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Flashcards in Exam 4 Long Questions Deck (12):

Describe the structure of the pyruvate dehydrogenase complex and how it contributes to efficient function (describe relative locations of enzymes and relevant cofactors).

The three enzymes of the pyruvate dehydrogenase complex are structurally integrated and the lipoamide arm allows rapid movement of substrates and products from one active site of the complex to another. There is a transacetylase core (E2), a pyruvate dehydrogenase component (E1), and the dihydrolipoyl dehydrogenase (E3).


Describe the regulation of the pyruvate dehydrogenase complex and how misregulation contributes to disease.

Key site of regulation is in E1.
Phosphorylation: A kinase phosphorylates and inactivates E1. Phosphatase removes the phosphate and activates E1.
Energy Charge: ATP, acetyl CoA, and NADH inhibit the complex. ADP and pyruvate stimulate the complex.
Misregulation of the pyruvate dehydrogenase complex could lead to a misregulation of the CAC.


Describe the mechanism for citrate synthase and explain why it is important for preventing unwanted reactions.

Oxaloacetate binding by citrate synthase induces structural changes that lead to the formation of the acetyl CoA binding site. Creation of citric CoA causes a structural change that will complete active site formation. Citryl CoA is cleaved to make citrate and coenzyme A. Prevents reactions like the mistaken cleavage of acetyl-CoA


Describe how defects in the CAC contribute to aerobic glycolysis and the activity of HIF-1

Lactic acidosis and build up of intermediates lead to neurological defects and problems with muscle development.
In deficiencies of succinate dehydrogenase and fumarate lead to aerobic glycolysis. HIF-1 up regulates glycolysis and blood vessel development.


Describe the Q-cycle mechanism for complex III

First Half: 2 electrons of a bound QH2 are transferred to cytochrome c and to a bound Q in a second binding site to form the semiquinone radical anion Q*- which dissociates and enters the Q pool.
Second Half: A second QH2 also gives up its electron, one to a second molecule of cytochrome c and the other to reduce Q*- to QH2. Results in the uptake of two protons from the matrix.
4 protons are pumped out of the mitochondria and 2 are removed from the matrix.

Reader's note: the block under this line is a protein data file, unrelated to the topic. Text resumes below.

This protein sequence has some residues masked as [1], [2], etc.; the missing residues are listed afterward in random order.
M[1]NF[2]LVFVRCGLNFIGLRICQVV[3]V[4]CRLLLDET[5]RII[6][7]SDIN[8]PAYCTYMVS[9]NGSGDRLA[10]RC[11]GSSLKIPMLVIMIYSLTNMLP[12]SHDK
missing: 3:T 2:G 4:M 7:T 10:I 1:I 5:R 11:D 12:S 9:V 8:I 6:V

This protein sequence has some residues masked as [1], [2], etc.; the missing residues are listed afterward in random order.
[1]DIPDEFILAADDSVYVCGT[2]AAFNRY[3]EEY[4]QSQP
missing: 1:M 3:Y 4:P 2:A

Describe the relative contributions of each of the following to the proton gradient across the membrane: NADH produced from the citric acid cycle, FADH2 produced from the citric acid cycle and NADH produced from glycolysis.

NADH from glycolysis in the Muscle cells: Glycerol shuttle (not a proton pump) moves electrons to QH2.
NADH from glycolysis in the Liver Cells: Malate aspartate shuttle (not a proton pump) moves electrons and they then behave like the NADH from the CAC.
NADH from the CAC: electrons go through complex 1 (proton pump) and then QH2
FADH2: Electrons go from complex 2 (not a proton pump) to QH2
After QH2, all of the electrons will move to Complex 3 (proton pump) then cytochrome c then Complex 4 (proton pump)


Describe the experiment that demonstrated gamma subunit rotation is required for ATP synthesis by the F1 portion of ATP synthase.

Using cloned alpha3beta3gamma subunits, with the beta subunits tagged with a histidine that attached it to a nickel-coated slide, and using another fluorescent tag linked to the g subunit, the rotation could be observed using a fluorescent microscope.


Explain the mechanism for coupling the energy from the proton gradient to ATP synthesis by ATP synthase.

F0 mechanism: composed of two subunits a and c positioned in the membrane. Protons enter the half channel of subunit a in the intermembrane space but can only go half way through; the only way to the matrix is by using the aspartate of subunit c. The protonated c subunit rotates and the donates a proton to the adjacent bottom half channel of subunit a. The deprotonated subunit c can now accept a proton from the top half of subunit a. The rotary proton transfer causes the rotation of the gamma unit of F1 of ATP Synthase.


Describe the process of glycogen synthesis. Include all necessary enzymes and components.

1. Preparation of glucose monomer units to UDP-Glucose.
2. Priming the glycogen core by glycogenin and addition of α-1,4 linkages by glycogen
3. Forming branch points by transferring chains of α-1,4 linkages to another part of the
glycogen molecule and forming an α-1,6 linkage.


Describe the coordinated regulation of glycogen degradation and glycogen synthesis under each of the following conditions: after a meal and in response to glucagon.

After a meal: Glycogen synthesis is required. Protein phosphatase 1 stimulates glycogen synthesis.
In response to glucagon: Protein kinase A inhibits glycogen synthesis????


Describe the two phases of the pentose phosphate pathway and what each phase contributes to metabolism.

Oxidative Phase that generates NADPH: G6P to Ribulose 5-Phosphate + CO2 + 2NAPH. The key enzyme is glucose 6-phosphate dehydrogenase that is used in the first step. Lactonase and 6-phosphogluconate dehydrogenase is also used.
Non-oxidative Phase that interconverts phosphorylated sugars: 3 C5 sugars to 2 C6 sugars (F6P) and 1 C3 sugar (GAP). Uses a transketolase to transfer 2C subunits and a transaldolase to transfer 3C subunits.


Describe the relationship of the pentose phosphate pathway and managing oxidative stress

Glutathione helps to prevent damage by reactive oxygen species generated in the course of metabolism. NADPH generated by the pentose phosphate pathway is required to maintain adequate levels of reduced glutathione. Oxidized glutathione is converted into reduced glutathione by NADPH.